Training should also be a focus, ensuring your team members know exactly what is expected of them, particularly in difficult or unfamiliar situations – with the right processes in place and the right training, your staff will be able to accurately and quickly react.

4. Act on Customer Feedback
Sometimes you can be too close to an issue to notice efficiency savings, so it makes sense to ask your customers for their thoughts. By collecting and reviewing customer feedback you can notice trends that will not only make your processes more efficient but will also improve the customer experience.

Make sure to look into the root cause of a customer’s feedback – not just the symptoms they may be describing. An issue that was noticed in one area of your business, may actually be caused by another area impacting on it.

5. Use a Management System
A Management System is a great way to improve efficiency within an organisation as it standardises operations allowing for smoother processes and ways of working. The importance placed on the continual improvement of the Management System means complex or inefficient processes are improved over time.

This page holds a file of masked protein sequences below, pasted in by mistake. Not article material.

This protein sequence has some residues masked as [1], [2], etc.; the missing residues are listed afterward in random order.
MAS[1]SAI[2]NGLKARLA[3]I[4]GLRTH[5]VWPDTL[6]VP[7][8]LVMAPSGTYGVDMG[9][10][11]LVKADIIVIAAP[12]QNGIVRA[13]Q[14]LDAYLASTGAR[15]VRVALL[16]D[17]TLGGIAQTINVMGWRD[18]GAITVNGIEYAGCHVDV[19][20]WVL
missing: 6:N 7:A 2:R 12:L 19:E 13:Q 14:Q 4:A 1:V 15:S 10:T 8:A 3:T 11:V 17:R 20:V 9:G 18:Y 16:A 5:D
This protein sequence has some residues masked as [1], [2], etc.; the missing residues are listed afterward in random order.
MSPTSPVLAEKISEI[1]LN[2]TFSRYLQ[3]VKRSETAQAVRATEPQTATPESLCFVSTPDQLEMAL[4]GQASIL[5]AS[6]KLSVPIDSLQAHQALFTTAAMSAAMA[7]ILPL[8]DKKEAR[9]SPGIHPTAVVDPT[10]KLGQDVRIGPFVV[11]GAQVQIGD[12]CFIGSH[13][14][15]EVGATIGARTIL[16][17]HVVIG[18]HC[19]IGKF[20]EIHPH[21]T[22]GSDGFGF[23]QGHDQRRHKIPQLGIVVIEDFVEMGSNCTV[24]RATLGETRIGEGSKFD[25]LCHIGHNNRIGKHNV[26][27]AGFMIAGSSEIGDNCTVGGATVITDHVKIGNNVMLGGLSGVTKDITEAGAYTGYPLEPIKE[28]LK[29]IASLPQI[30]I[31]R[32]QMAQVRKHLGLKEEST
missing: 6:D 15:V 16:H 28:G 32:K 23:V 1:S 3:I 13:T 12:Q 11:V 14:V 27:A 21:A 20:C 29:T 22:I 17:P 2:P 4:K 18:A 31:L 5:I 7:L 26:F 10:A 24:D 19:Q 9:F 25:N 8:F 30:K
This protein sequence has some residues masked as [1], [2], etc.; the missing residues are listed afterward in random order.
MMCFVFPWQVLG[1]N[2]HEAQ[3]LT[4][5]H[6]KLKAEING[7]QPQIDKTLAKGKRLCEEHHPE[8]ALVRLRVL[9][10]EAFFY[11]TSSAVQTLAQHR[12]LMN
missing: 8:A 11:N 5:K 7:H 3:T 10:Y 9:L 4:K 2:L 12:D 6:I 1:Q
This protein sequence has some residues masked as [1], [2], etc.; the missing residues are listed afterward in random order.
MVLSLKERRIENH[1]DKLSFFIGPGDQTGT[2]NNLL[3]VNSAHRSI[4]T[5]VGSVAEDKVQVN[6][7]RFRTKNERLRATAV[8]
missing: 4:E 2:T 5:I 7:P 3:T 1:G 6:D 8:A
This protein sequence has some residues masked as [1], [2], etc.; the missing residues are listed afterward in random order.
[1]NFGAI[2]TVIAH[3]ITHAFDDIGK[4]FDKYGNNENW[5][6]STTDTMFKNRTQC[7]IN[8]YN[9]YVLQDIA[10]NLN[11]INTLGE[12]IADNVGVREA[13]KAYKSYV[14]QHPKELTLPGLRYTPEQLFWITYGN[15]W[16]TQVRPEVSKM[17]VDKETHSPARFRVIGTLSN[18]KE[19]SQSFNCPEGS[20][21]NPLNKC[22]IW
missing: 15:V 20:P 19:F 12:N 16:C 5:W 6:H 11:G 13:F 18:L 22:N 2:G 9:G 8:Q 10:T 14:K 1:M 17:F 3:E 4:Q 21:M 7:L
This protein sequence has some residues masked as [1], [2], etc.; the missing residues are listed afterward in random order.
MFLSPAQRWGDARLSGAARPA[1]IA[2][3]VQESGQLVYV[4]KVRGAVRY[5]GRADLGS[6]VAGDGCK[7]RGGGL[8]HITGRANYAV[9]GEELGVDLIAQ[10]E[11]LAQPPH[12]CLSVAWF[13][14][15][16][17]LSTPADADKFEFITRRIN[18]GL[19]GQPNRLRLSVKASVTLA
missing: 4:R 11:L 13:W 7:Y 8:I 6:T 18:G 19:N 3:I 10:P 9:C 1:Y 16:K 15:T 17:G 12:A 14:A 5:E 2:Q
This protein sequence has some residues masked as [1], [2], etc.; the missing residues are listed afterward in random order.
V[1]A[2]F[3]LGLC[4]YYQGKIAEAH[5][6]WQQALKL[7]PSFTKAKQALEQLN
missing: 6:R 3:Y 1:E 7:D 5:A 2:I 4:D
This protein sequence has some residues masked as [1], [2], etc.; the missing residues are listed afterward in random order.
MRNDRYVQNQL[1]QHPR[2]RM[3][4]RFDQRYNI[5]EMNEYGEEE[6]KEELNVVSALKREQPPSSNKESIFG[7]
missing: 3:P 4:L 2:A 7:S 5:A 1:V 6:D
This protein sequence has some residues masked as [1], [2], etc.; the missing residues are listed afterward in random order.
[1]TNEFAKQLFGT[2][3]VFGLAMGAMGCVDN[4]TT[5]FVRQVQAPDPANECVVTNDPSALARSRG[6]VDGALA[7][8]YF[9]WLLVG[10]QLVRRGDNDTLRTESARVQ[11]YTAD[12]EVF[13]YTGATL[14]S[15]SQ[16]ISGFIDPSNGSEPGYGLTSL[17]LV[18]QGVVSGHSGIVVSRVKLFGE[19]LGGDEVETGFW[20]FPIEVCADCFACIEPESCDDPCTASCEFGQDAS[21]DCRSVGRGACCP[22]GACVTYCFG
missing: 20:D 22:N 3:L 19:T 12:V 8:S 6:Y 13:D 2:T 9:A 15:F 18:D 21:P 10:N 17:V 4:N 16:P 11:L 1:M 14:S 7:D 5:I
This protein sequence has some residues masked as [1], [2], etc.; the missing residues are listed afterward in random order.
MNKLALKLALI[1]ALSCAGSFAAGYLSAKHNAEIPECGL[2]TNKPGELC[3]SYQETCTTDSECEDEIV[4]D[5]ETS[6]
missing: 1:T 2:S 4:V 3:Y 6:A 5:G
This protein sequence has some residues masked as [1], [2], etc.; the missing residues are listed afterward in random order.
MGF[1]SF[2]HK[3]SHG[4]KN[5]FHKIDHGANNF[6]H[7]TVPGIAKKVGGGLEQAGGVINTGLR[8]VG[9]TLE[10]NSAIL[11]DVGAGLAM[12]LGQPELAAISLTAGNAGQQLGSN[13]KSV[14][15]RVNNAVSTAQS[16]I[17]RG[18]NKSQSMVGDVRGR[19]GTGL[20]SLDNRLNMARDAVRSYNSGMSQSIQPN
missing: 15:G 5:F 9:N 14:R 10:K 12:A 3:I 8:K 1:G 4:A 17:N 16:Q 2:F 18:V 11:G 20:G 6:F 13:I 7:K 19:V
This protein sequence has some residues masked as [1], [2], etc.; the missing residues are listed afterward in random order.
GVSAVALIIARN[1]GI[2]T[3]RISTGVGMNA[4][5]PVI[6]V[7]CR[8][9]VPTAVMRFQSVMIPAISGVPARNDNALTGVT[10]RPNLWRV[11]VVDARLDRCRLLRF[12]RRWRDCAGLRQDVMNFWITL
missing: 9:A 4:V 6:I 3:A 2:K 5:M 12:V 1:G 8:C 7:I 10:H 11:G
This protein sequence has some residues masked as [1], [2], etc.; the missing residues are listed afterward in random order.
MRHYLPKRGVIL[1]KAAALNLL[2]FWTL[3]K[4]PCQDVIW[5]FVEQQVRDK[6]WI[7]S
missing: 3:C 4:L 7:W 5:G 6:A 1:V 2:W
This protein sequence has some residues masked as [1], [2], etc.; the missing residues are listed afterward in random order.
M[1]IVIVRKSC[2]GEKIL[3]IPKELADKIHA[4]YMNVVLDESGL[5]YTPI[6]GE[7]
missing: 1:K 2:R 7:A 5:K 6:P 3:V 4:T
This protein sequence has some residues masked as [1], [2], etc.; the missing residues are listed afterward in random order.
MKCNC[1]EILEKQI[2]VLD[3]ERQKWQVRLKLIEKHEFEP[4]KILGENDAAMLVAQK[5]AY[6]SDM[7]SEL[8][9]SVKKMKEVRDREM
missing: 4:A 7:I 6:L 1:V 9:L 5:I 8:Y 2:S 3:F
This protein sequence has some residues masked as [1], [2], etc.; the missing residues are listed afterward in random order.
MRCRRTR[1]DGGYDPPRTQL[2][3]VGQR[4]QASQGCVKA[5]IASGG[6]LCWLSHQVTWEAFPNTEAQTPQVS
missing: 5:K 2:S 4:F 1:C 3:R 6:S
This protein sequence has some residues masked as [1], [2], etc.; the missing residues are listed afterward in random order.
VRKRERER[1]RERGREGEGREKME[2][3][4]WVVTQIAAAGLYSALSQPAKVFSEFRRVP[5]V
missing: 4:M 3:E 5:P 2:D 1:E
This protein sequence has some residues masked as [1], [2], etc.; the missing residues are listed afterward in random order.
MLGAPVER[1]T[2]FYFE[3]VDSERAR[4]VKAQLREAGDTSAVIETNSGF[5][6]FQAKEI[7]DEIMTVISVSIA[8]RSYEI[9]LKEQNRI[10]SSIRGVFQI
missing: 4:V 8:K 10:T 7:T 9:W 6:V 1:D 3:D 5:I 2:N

By implementing a Management System, you will be putting processes that ensure each customer receives the same quality of service in every interaction with your business. You will also have the tools you need to consistently meet customer needs, helping you to save money, drive up business and increase profits.

There are a wide range of ISO Standards available, but ISO 9001 – Quality Management is particularly useful when looking to improve efficiency, as it supports staff training and customer focus, as well as encouraging the documentation of existing processes and best-practice. The ISO 14001 – Environmental Management is also useful as it will allow you to put in place waste-reducing processes – simultaneously benefiting your business and the environment around it.